Most healthcare organizations have hundreds of different technology solutions they’ve purchased from multiple vendors, but they don’t have a way to extract the data from these different solutions into one single source of truth. The lack of systematization decreases the organization’s ability to see a favorable return on investment because they can’t access the depth of data that’s stored in so many various source solutions. And while clinical data repositories can be a useful tool, they simply cannot offer the flexibility and scalability a Late-Binding Data Warehouse provides. A Late-Binding Data Warehouse can incorporate all the disparate data from across the organization (clinical, financial, operational, etc.) into a single source of truth, which leads to greater insights into the data and a better return on investment in the short-, mid- and long-term for healthcare organizations.

The Health Catalyst Data Operating System (DOS™) Helps Healthcare Organizations Move Beyond the Data Warehouse

Traditional data warehousing, which solved some of the data integration issues facing healthcare organizations, is no longer good enough. As Gartner reported, traditional data warehousing will be outdated and replaced by new architectures by the end of 2018. And current applications are no longer sufficient to manage these burgeoning healthcare issues. The technology is now available to change the digital trajectory of healthcare.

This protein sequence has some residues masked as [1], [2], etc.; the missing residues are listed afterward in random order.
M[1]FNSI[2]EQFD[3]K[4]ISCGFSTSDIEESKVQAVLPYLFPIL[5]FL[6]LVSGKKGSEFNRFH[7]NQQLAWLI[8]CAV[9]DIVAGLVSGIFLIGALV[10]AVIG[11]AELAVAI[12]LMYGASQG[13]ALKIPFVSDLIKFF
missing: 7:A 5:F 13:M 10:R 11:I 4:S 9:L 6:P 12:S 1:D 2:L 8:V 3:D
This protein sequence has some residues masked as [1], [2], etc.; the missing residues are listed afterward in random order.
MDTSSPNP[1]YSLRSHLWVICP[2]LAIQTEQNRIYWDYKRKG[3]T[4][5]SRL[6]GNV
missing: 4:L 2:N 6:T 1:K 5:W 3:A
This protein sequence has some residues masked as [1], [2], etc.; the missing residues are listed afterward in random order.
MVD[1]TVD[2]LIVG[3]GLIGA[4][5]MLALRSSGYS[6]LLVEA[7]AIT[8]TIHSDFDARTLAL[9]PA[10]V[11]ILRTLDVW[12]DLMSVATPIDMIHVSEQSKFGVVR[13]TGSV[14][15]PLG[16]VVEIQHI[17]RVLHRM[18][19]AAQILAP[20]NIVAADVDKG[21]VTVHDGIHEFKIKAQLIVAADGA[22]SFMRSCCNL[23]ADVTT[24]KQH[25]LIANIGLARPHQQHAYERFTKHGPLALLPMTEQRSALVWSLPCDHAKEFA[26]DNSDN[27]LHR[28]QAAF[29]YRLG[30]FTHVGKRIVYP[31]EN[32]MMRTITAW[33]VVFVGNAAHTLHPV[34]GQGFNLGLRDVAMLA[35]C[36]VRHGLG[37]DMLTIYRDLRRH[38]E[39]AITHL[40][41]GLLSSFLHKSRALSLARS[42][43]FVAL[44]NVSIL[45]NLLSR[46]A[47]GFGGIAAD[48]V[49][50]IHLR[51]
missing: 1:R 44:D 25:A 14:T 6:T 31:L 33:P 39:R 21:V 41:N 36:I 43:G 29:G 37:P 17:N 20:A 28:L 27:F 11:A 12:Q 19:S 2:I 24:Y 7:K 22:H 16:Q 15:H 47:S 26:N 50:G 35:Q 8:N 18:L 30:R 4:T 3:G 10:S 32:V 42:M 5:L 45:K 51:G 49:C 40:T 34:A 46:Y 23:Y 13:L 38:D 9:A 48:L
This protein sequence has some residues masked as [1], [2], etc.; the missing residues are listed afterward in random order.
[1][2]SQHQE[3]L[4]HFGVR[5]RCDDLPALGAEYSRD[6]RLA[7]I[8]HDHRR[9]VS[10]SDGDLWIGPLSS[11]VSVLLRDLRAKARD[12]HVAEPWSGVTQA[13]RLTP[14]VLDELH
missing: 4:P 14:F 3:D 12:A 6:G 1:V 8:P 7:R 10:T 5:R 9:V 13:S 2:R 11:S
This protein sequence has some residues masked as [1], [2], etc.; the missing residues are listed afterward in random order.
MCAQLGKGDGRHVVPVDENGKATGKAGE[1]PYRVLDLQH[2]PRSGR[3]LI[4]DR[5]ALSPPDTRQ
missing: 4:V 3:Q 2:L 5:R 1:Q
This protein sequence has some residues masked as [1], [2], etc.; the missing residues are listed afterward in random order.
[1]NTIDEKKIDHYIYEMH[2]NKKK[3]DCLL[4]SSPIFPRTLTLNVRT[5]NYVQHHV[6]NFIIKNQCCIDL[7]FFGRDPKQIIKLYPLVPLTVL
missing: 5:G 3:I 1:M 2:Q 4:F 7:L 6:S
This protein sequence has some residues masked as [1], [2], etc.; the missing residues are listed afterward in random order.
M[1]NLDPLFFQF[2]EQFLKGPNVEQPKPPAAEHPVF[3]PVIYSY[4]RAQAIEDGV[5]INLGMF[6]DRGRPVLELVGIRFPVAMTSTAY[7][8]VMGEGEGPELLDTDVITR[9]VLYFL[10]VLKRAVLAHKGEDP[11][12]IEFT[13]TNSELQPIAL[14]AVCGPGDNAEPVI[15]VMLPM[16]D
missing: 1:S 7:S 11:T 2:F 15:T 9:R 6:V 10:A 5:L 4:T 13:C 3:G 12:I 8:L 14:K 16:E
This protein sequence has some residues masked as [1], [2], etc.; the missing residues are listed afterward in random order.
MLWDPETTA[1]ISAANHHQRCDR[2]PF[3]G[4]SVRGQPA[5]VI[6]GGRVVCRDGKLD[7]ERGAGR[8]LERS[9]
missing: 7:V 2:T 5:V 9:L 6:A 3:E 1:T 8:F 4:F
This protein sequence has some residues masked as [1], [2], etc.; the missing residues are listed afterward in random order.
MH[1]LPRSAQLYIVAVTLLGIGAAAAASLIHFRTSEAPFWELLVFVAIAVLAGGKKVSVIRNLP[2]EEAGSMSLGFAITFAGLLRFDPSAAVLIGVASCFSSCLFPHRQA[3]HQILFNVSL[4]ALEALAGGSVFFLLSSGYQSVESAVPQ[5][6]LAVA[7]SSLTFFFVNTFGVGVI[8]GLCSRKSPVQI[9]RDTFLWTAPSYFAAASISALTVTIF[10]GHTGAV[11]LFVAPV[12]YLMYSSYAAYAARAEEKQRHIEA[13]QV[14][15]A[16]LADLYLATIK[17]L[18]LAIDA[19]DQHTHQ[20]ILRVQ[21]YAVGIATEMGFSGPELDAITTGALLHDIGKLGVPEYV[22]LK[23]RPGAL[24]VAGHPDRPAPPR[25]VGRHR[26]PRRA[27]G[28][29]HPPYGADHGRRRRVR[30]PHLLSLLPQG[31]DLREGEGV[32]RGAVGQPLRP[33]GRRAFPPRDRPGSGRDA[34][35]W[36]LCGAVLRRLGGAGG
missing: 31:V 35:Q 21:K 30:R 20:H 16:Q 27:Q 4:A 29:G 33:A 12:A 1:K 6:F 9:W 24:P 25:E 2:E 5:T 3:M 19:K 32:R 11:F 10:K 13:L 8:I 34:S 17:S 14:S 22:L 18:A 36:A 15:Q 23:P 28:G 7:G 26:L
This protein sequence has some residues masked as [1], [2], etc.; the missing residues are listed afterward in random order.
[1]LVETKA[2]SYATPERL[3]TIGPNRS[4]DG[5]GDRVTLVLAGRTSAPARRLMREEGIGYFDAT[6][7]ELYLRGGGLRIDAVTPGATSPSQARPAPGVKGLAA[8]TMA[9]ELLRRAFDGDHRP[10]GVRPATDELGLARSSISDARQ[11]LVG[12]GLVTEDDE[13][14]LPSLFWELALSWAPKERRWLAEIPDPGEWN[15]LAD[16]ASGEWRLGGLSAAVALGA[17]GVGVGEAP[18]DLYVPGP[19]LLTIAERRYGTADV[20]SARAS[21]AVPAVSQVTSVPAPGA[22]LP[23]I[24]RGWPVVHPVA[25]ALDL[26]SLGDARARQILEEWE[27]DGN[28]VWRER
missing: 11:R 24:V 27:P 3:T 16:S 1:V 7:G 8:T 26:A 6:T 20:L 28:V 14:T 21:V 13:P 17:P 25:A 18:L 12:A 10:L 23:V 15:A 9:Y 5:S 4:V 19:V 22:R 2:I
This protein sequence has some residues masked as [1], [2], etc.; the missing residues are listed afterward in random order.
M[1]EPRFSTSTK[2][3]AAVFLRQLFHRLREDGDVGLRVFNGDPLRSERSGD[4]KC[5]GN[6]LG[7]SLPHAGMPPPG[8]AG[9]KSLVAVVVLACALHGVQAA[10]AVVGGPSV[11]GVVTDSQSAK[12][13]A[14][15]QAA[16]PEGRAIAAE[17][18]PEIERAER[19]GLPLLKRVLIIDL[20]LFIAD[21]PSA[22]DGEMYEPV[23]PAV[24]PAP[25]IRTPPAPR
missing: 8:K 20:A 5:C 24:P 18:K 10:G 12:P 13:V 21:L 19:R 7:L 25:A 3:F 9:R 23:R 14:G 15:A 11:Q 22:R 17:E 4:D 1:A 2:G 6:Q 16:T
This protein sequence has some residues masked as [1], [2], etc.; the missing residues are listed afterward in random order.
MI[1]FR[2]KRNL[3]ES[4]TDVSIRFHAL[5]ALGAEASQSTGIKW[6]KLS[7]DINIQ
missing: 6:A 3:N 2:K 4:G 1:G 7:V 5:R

The Health Catalyst Data Operating System (DOS™) is a breakthrough engineering approach that combines the features of the late-binding data warehousing approach discussed above, clinical data repositories, and health information exchanges in a single, common-sense technology platform.

DOS offers the ideal type of analytics platform for healthcare because of its flexibility. DOS is a vendor-agnostic digital backbone for healthcare. The future of healthcare will be centered around the broad and more effective use of data from any source. Clinical and financial decision support at the point of care is almost nonexistent in healthcare, restricted to a few pioneering organizations that can afford the engineering and informatics staff to implement and maintain it. With DOS, this kind of decision support is affordable and effective, raising the value of existing electronic health records and making new software applications possible